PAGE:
The Write Way to Grow

Entrepreneurs discover that self-published books add to the bottom line

During the high-tech industry’s glorious ride down easy street in the 1990s, Aundrea Lacy’s online brownie business coasted right along with it. A former marketing executive who worked for Hewlett-Packard, among others, she found her most loyal customers in the heart of Silicon Valley.

Almost immediately after Lacy launched Luv’s Brownies in 1996, her signature heart-shaped brownies became a hit among chocolate lovers in the Valley, many of them former co-workers who sometimes requested up to 600 at a time. “They were my primary target,” says Lacy, CEO of the San Jose, California-based bakery (www.luvsbrownies.com).

But when the dot-com bubble burst, Lacy’s small business fizzled. Layoffs and tighter budgets meant fewer calls for her desserts. Sales dropped approximately 50%. But instead of shutting the oven off in defeat, Lacy rebranded herself by authoring Luv Story: From Homemade Brownies to My Own Internet Bakery (self-published; $10), a telling book that shares her journey to entrepreneurship. Not only did the book revive her business, it showed that she was far more than just a brownie baker.

“Writing my book saved my business,” says Lacy, 38, whose products and services earned the company $595,000 in 2005. The company, which has three employees and relies on 20 contractors, is on track to match that figure in 2006. Lacy’s book sales and related products accounted for approximately $395,000 of her revenues last year. “I needed to keep afloat, and I needed to keep my product out there,” she says. “But I also used this book as a vehicle to encourage entrepreneurship.”

Luv Story’s exposure created other opportunities that generated revenues for the business, including e-book sales; speaking engagements at libraries, schools, colleges, and book stores; and small-business consulting. “The book has been a cash cow during the past three years because it [opened] so many other [doors],” says Lacy. “These were avenues that weren’t open to me when I just sold brownies.”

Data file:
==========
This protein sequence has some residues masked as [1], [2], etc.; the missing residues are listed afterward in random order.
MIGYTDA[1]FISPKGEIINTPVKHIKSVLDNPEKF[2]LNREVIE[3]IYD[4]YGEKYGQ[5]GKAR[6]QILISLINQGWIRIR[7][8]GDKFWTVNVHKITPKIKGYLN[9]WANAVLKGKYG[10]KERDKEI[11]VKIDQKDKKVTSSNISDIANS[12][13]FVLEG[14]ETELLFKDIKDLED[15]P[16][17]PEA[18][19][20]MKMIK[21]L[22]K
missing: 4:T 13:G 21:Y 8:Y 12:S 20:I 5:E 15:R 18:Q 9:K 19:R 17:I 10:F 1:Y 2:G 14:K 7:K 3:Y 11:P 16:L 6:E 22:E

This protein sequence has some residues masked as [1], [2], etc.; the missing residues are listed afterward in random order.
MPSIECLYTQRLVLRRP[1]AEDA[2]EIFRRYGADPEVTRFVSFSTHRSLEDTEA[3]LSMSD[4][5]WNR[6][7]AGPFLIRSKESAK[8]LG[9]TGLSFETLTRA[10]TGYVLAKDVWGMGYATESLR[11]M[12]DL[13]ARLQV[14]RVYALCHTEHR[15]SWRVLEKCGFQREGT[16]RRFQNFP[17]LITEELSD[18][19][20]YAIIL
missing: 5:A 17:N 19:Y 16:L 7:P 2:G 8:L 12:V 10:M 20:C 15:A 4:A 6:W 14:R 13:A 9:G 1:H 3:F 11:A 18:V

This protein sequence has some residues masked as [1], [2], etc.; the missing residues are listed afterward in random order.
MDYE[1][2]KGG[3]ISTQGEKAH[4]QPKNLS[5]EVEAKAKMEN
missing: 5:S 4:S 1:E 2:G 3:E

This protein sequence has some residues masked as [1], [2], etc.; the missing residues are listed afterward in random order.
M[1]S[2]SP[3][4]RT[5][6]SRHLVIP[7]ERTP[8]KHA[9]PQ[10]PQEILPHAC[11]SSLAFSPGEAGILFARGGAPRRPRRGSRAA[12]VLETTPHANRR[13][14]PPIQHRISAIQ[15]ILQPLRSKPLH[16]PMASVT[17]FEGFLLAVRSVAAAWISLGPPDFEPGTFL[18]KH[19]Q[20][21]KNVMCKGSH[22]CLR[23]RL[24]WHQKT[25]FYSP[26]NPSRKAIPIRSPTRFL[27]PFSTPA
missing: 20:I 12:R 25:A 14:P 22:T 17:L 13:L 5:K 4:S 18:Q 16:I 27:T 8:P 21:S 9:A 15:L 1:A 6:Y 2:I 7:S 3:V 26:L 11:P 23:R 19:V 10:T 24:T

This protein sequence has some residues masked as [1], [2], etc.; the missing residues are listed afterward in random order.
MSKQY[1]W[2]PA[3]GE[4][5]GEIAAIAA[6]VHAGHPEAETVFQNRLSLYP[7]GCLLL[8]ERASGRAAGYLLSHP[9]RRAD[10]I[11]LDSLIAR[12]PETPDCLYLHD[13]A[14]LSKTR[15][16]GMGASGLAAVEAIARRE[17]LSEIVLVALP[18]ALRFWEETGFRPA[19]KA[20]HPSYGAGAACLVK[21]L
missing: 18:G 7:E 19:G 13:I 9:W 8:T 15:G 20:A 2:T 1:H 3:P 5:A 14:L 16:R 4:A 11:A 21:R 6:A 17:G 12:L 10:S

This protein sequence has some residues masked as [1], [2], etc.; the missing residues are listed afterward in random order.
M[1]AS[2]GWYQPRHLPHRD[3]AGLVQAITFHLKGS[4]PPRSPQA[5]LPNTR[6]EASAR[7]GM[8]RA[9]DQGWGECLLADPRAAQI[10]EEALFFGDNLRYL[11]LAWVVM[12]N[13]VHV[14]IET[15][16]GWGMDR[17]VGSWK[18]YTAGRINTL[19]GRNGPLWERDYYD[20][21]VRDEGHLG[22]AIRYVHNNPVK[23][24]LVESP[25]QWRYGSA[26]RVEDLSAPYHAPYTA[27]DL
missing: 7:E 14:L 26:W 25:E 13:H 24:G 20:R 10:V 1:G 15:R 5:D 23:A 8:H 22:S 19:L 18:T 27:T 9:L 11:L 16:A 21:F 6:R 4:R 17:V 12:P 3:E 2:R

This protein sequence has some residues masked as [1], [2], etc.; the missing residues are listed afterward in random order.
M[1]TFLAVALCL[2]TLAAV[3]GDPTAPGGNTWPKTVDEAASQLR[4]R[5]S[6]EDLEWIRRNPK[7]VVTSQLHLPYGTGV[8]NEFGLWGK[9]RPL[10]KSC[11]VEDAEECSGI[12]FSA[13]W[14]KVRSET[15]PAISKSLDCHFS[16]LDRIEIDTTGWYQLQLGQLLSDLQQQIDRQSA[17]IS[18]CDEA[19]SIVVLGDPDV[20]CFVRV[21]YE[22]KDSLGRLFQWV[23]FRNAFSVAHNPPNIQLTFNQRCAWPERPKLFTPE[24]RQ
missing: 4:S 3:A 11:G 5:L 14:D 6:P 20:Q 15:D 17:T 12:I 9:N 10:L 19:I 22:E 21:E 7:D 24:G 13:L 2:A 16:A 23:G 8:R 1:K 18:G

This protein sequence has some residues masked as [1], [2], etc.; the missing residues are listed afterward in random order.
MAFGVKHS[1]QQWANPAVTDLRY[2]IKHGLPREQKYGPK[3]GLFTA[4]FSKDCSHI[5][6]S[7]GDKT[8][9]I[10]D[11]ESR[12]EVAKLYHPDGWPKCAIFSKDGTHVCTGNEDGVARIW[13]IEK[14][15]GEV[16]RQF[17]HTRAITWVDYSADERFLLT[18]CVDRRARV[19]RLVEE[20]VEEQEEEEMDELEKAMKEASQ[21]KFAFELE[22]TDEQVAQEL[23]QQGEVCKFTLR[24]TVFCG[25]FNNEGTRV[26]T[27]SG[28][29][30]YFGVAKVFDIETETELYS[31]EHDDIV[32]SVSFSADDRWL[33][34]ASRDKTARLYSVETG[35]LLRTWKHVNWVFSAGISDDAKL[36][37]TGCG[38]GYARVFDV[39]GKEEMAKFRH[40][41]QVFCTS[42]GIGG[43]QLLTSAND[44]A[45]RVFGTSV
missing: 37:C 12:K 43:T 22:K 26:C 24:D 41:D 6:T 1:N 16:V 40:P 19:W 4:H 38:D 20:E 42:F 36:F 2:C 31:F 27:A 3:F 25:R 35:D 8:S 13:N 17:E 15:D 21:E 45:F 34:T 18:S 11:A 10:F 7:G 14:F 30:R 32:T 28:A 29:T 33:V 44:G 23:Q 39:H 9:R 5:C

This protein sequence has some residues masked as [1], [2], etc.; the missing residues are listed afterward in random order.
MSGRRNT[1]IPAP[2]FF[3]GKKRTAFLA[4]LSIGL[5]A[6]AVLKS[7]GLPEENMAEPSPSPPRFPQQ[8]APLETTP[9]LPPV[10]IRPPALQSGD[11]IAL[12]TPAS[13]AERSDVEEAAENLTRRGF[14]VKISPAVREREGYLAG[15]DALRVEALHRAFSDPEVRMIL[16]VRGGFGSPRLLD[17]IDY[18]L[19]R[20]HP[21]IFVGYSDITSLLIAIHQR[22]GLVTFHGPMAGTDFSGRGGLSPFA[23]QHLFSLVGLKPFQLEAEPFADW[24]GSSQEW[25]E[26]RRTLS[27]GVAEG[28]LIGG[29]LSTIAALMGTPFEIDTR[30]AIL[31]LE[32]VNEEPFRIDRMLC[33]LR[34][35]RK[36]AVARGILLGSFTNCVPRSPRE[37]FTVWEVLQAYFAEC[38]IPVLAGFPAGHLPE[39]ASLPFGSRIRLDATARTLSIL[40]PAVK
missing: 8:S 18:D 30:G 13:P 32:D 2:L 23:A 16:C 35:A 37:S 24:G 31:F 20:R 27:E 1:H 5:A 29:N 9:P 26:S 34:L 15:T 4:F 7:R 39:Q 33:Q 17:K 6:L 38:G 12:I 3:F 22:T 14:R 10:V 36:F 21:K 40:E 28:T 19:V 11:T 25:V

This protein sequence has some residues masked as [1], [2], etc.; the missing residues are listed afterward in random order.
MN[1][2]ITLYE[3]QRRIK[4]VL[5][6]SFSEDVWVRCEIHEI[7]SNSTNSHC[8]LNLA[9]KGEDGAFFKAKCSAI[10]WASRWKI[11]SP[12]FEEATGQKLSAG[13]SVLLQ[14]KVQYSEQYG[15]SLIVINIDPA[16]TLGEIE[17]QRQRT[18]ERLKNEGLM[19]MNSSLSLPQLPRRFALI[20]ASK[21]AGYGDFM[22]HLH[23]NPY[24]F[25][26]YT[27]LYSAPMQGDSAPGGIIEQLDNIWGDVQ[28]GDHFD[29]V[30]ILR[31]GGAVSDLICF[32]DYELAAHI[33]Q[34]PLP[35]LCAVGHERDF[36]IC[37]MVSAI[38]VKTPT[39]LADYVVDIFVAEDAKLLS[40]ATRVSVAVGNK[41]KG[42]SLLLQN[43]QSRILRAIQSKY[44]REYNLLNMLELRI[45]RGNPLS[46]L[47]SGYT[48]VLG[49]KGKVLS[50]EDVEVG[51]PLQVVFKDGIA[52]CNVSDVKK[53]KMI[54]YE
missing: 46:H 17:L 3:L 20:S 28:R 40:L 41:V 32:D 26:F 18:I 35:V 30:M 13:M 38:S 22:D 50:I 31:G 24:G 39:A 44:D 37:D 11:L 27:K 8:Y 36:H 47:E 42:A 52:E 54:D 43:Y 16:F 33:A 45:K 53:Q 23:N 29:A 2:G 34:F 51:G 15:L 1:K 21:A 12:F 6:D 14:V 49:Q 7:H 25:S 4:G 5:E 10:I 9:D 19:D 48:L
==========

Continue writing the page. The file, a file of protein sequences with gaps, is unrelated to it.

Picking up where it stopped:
Several publishers had approached Lacy about her brownie tale but weren’t willing to pay more than $3,000 for her story. Figuring she could do better solo, she surfed the Internet for information about self-publishing. She then hired an editor and a designer and tapped into BooksJustBooks.com, which eventually printed 2,000 books for her at $1.25 per copy. “Not only did Luv Story open doors, it also provided additional avenues to sell and to get paid for speaking,” says Lacy, who has sold nearly 30,000 printed copies since the book’s release in 2003.

Lacy’s success mirrors that of other business owners who have discovered the power of penning a book. A 300-page study conducted this year by RainToday.com, an online business resource, shows that entrepreneurs who published books increased their client base, attracted more publicity, closed more deals, and developed more business leads. The more books they sold, the better their outcomes. Sounds simplistic, but industry insiders say driving your book sales equals more success for your business.

In the study, titled The Business Impact of Writing A Book, 200 professionals who have written books, representing diverse industries, were asked

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